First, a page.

I have a friend who is also a Facebook “influencer.” He has been warning people for weeks that they need to stock up, that instability and uprisings will likely interrupt the supply chain, causing shortages of food and necessities.

Until last week, I thought it was overblown. But then, I grew up with a pantry mentality.

My parents had only one car, which my father needed to get to work. We lived in Canada in the 1960s, when blue laws meant that grocery stores were not open on Sundays, and only open a half day on Saturdays (and some closed on Wednesdays–don’t ask, it has convoluted historical roots.) So shopping for a family of seven was inconvenient, and a big deal.

Once every two weeks, in the wee hours of the morning, my parents would load us up into the car, drive us all to my Dad’s office (across the river in Detroit), and then Mum would take us home so we could get to school. She’d do the shopping during the day (often with a kid or two in tow) and then, at the end of the day, load us all up again, to go pick my Dad up. Grocery day was grueling and an inspiration for any mild-mannered prepper. If you were going to need it in the next two weeks, you bought it that day.

From there, my parents moved to Copper Harbor, in the far north of Michigan. The closest grocery store was 37 miles away, and any major shopping was 50 miles away. Again, you didn’t go often and you bought enough to last. Pantry Mentality.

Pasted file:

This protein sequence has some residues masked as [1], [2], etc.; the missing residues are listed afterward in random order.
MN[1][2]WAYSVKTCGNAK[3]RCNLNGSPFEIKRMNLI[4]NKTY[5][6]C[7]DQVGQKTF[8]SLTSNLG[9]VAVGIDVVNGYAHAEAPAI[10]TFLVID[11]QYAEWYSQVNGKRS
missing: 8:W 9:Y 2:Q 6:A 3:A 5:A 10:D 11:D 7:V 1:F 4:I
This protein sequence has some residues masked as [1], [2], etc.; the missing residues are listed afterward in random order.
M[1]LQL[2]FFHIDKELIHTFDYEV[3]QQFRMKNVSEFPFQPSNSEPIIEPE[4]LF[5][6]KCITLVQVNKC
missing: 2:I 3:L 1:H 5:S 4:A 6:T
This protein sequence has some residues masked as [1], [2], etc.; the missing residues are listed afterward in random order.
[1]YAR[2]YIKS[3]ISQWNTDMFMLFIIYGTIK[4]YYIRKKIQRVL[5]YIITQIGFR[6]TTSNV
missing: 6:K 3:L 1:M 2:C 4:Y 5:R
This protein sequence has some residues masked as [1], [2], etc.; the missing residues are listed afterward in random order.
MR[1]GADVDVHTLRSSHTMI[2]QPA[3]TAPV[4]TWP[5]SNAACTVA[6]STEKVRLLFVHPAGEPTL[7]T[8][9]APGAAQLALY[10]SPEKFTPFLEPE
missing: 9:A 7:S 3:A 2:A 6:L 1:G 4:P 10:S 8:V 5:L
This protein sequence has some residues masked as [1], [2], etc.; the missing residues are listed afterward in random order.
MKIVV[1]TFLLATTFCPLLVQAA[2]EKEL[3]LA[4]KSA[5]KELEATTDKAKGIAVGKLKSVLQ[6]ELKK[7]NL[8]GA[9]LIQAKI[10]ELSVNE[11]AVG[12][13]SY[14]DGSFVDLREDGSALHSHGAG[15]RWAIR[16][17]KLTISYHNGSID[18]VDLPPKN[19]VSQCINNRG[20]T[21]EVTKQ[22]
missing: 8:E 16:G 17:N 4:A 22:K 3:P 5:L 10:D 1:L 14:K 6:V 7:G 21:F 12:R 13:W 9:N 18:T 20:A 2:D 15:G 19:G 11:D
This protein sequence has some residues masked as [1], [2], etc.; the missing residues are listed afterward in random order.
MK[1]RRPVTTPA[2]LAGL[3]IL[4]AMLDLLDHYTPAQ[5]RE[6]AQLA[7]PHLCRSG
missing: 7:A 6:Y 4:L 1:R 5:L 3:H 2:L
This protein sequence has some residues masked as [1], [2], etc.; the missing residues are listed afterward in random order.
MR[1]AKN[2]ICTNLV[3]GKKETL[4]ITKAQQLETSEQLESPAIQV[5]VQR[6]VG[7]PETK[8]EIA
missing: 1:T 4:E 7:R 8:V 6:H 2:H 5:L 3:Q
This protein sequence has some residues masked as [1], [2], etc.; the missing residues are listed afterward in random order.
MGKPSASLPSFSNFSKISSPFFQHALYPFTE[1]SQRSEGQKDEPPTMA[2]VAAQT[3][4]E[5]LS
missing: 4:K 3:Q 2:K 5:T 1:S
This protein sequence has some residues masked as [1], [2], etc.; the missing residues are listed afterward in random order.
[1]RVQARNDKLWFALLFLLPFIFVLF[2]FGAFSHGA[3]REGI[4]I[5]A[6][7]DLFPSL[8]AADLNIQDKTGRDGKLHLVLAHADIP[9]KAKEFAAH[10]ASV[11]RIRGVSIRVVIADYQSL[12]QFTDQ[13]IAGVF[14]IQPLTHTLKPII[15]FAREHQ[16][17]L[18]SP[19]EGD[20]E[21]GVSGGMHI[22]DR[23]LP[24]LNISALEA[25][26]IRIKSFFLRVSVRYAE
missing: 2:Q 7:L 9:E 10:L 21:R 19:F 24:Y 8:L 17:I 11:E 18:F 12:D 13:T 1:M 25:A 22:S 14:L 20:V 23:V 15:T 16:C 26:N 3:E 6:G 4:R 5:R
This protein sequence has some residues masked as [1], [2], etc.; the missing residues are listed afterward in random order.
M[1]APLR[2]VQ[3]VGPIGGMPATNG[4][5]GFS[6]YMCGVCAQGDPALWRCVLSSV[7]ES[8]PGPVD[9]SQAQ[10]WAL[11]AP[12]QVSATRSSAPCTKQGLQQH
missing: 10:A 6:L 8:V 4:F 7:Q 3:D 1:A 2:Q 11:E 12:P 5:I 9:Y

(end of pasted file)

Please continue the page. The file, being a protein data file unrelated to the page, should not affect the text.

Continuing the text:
I know that urban dwellers have the option of fresh, civilized marketing on a near daily basis. Even when I lived in the city, that has never been my reality. I gardened for most fresh produce. And, since I always worked, grocery shopping was in the evenings, or left to the crowded weekends. And in Northern California, there was always the possibility of disruption from earthquakes. I kept things on hand for a longer haul.

How long could you go if the stores were closed…or empty?

I’m thinking I could go weeks, maybe even a month, though the menu would be pretty limited by the end. During the summer months, when fresh is a walk to the garden, we could go longer.

Though (with fingers crossed) I don’t think our current crisis will result in shortages, it’s time for people to pull their heads out of the sand and consider emergencies. If the pandemic has taught us anything, it should be that we need to be nimble and creative about provisioning. Many of us are a ________ (insert your personal relevant crisis–blizzard, power outage, hurricane, wildfire, pandemic, earthquake, plague of frogs, and yes, even an insurrection) away from food insecurity. A deeper pantry could be the difference between soup kitchen and a big pot of soup, in your kitchen.

So, while I’m not anticipating Armageddon, my friend isn’t all wrong. Stock up. Be prepared.

(Note, I’m posting this while Congress debates Impeachment. I may change my tune by the Inauguration.)